Purpose: Questionnaires provide a practical approach to measuring physical activity in children and adolescents, particularly for large-scale epidemiological studies. The purpose of the present study was to compare four habitual physical activity questionnaires and to assess their long-term reliabilities. Methods: Subjects were female, aged 7-15 yr (and their parents), who participated in a cohort study in which predictors of the onset of menarche were being investigated. Questionnaires consisted of three single-item and one multi-item habitual physical activity questions and were sent to the 640 participants. Test-retest reliability of the questionnaires was assessed on 100 randomly selected participants 11 months later. Results: The Spearman's correlation coefficient was highest (r = 0.40) between the Godin-Shephard Score and the Perspiration Score and was lowest (r = 0.10) between the Stairs Score and the Specific Activity Score. The correlation coefficients were higher when the questionnaires were reported to have been completed by the parents alone, rather than by parents with the assistance of their daughters. The test-retest reliabilities were r = 0.44 for the Perspiration Score, r = 0.59 for the Stairs Score, r = 0.48 for the Godin- Shephard Score, and r = 0.53 for the Specific Activity Score. The reliabilities were higher when the retest was reported to have been completed by the parents alone. Conclusions: This study suggests that the Perspiration Score, the Godin-Shephard Score, and the Specific Activity Score may provide Simple and practical measures of habitual physical activity for children and adolescents.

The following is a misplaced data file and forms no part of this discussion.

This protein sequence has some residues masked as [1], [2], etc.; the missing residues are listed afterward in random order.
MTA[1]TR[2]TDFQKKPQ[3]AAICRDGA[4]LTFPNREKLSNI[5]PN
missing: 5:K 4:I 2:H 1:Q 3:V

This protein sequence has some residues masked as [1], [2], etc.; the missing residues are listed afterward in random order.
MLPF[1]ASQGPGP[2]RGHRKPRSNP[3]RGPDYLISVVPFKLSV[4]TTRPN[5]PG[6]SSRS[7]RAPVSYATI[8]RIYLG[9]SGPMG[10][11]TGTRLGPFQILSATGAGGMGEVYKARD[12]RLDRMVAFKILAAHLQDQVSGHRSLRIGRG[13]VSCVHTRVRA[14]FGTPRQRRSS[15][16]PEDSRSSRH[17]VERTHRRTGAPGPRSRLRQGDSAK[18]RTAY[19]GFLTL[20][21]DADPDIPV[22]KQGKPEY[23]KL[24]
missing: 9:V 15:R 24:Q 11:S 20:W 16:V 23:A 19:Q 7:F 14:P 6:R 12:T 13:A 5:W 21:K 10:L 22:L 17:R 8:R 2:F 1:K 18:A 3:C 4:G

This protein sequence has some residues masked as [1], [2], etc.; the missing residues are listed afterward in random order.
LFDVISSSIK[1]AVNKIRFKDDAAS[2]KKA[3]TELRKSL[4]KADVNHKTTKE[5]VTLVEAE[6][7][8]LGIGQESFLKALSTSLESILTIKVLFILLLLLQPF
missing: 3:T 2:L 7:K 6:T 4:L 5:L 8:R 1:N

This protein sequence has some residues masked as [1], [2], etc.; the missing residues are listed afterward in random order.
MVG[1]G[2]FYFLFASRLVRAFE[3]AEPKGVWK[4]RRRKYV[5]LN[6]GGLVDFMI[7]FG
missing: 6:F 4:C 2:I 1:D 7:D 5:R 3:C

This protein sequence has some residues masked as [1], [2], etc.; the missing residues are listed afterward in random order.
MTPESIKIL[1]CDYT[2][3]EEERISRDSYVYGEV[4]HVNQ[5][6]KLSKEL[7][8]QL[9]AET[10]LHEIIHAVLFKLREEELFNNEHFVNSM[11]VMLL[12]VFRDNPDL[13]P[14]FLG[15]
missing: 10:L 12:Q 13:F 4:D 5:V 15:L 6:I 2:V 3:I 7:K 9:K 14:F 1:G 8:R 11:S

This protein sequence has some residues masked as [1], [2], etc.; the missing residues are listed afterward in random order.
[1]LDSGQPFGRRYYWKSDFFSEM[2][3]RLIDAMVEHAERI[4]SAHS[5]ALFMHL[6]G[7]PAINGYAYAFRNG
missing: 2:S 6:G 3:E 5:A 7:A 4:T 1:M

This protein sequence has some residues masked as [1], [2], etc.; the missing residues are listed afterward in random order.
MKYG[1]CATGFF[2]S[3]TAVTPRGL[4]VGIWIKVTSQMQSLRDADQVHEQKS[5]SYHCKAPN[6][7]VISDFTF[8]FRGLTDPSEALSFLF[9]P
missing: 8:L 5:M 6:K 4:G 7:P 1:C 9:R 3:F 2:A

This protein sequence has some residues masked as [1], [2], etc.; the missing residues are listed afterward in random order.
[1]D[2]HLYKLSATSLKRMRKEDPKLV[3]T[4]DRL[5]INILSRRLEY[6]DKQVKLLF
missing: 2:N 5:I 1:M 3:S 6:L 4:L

- Survey methods
ASJC Scopus subject areas
- Orthopedics and Sports Medicine
- Physical Therapy, Sports Therapy and Rehabilitation